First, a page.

How to design your career in five steps - and plan for success

Young professionals working in office
By Lesley Stewart, CA Today

17 May 2018

Millennial leaders are changing our perspectives of leadership. We ask our resident careers expert how young professionals can accelerate their career success.

By 2030, millennials will make up approximately 75% of the global workforce, and results of the Deloitte millennial survey reveal that this generation is motivated by making a positive impact on business culture.

For this digi-savvy and energised generation, focussing on their own personal mission to incite corporate change has become top priority.

In the second part of our Quiver Inspiring Careers Series, careers expert Jan Bowen-Nielsen discusses the principles of success for millennial leaders, and how they can accelerate their leadership trajectory.

1. Aim to make a big impact, quickly

“Make sure you can do your current role well, but focus also on learning the skills and building a track record of demonstrating that you are right for the next role,” says Jan. "You need to prove yourself, create your own opportunities and be ready when opportunities appear."

2. Feed your mind, feed your ambitions

“Learning is not over when you gain your qualification. Look for opportunities to gain valuable experience,” explains Jan. “Put yourself forward for projects, push yourself out of your comfort zone, and take some risks."

Look for people who have achieved what you aim for and learn from them.

If your next step-up is junior associate, explore where your skills need to professionally develop. Jan asks: “what makes a good junior associate? How do I build the skills and experience to become one? How will I demonstrate that I’m capable?

“It is a lifelong learning journey and the experiences you gain will give you new perspectives and make you a more interesting person.”

3. Build meaningful relationships

Recognise that your technical abilities will only take you so far. Jan notes: “Building relationships is critical in business. This may not be your comfort zone, but you will find that if you have career ambitions, then your interpersonal skills, your ability to build relationships with colleagues and clients will be just as, if not more, important than your technical abilities.”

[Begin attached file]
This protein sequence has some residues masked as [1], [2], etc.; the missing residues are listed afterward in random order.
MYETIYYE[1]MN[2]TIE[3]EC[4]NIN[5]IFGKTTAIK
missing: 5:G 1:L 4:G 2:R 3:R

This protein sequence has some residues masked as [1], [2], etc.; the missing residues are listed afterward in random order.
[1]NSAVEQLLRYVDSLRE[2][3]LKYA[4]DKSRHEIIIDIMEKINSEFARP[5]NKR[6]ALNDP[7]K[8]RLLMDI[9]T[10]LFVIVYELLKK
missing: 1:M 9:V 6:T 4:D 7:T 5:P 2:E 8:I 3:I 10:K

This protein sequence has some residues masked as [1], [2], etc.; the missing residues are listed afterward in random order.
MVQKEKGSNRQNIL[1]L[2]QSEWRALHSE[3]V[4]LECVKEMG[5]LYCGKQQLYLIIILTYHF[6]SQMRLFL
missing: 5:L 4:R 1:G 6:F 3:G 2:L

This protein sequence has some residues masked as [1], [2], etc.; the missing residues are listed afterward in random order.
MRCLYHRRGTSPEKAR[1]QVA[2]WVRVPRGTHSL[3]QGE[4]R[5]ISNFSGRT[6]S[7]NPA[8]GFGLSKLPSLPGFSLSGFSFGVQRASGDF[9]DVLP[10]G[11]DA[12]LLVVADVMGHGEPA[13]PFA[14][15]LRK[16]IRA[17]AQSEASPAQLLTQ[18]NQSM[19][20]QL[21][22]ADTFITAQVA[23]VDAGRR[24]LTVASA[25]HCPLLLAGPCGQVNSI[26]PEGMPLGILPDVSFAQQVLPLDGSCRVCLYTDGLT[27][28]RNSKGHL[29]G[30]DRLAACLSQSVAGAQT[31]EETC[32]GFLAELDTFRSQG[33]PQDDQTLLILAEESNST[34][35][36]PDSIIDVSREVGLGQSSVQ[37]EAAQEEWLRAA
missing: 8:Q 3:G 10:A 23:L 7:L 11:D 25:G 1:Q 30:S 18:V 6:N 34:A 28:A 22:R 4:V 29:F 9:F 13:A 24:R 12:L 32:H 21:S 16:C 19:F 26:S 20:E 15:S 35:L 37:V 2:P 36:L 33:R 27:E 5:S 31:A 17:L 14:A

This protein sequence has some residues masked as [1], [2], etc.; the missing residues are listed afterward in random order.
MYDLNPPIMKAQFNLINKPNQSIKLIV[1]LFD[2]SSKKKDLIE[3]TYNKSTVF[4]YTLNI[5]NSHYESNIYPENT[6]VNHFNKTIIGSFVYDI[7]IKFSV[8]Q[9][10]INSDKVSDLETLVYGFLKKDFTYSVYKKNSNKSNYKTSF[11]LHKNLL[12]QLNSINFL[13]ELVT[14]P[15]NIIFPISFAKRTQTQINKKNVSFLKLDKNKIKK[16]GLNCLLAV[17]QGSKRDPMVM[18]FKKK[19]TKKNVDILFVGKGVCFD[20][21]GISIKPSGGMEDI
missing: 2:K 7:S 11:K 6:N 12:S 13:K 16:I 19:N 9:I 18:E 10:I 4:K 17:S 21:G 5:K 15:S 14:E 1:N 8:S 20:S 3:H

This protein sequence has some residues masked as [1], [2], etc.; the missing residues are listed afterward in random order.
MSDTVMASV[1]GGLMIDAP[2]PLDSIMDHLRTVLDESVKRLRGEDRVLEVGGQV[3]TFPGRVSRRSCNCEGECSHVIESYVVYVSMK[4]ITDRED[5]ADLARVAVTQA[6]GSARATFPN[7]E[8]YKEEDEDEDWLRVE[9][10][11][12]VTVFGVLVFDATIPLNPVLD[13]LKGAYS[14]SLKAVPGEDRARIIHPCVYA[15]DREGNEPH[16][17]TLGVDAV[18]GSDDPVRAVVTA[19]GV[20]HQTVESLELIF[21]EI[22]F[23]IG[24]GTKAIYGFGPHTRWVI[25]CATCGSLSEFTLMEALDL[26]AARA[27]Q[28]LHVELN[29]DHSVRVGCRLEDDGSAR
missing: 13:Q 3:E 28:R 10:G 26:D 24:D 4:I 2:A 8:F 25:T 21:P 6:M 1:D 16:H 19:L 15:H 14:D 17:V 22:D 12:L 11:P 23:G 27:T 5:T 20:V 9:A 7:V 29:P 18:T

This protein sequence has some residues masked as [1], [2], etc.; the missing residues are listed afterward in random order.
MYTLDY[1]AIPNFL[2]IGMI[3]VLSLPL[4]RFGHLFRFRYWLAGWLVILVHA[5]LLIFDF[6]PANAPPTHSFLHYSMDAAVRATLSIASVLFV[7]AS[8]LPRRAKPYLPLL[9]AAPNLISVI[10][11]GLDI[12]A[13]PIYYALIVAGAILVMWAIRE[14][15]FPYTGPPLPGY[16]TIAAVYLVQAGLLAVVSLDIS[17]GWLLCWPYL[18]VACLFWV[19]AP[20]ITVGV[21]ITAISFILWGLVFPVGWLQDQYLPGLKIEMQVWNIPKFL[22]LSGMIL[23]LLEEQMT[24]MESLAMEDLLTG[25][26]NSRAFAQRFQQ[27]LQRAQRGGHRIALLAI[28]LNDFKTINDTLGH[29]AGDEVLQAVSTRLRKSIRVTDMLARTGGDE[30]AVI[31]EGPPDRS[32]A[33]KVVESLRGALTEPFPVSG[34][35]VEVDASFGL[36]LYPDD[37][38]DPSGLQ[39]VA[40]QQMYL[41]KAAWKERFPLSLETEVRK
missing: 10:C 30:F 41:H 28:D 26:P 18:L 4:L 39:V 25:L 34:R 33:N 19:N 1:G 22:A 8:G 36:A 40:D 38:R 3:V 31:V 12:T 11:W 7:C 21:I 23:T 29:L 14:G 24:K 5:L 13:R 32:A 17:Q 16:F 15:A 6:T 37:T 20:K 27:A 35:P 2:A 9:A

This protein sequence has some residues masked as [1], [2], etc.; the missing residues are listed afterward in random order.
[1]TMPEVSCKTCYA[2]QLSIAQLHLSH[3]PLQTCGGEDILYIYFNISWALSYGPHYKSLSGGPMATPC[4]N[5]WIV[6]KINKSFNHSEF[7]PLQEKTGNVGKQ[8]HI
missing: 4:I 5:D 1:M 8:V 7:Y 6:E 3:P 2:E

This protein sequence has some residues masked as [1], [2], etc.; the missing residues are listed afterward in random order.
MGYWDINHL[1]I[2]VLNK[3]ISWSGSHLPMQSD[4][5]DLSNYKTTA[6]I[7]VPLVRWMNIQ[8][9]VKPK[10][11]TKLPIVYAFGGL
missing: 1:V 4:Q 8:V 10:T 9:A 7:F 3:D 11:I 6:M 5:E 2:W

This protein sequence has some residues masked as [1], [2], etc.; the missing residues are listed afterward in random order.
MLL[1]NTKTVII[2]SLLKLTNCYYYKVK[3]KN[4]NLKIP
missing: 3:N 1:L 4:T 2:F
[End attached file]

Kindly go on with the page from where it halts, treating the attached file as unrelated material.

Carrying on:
4. Find a career mentor

“Look for people who have achieved what you aim for and learn from them. Don’t expect them to solve your problems and short-cut the route to your long-term goals,” explains Jan. “Use the mentor to challenge and inspire you, to help you find your own solutions. A good mentor can give you new perspectives on what it will take to be successful and where you need to focus your efforts.

“The ICAS career mentoring programme is a great example of where to find global expertise.”

5. Believe in the Laws of Attraction

“In our coaching work with partners and business leaders, I find it amazing how the stars often align, once an individual or organisation have clarity around their goals. With a clear end-in-mind, I believe that we open up our senses to notice things that will help us get there,” says Jan.

“Our thoughts will lead to action and we set a chain of event in motion that will get us closer to our goal. I believe that is a big part of the power of good career coaching and mentoring.”

Your career, well planned

Have you considered career coaching? A career coach help you feel empowered when goal setting, and encourage you to be proactive. A coach is a great partner for helping you develop your individual plans, designed to fit your unique interests, strengths and circumstances.

Jan Bowen-Nielsen is founder and director of Quiver Management, a team of qualified and highly experienced coaches and leadership development specialists.  Learn more how Jan can help you clarify your goals, explore options and make decisions, so you can start to ‘shape your world’ and focus your efforts.

This blog is one of a series of articles from our commercial partners.
The views expressed are those of the author and not necessarily those of ICAS.


  • Leadership and management

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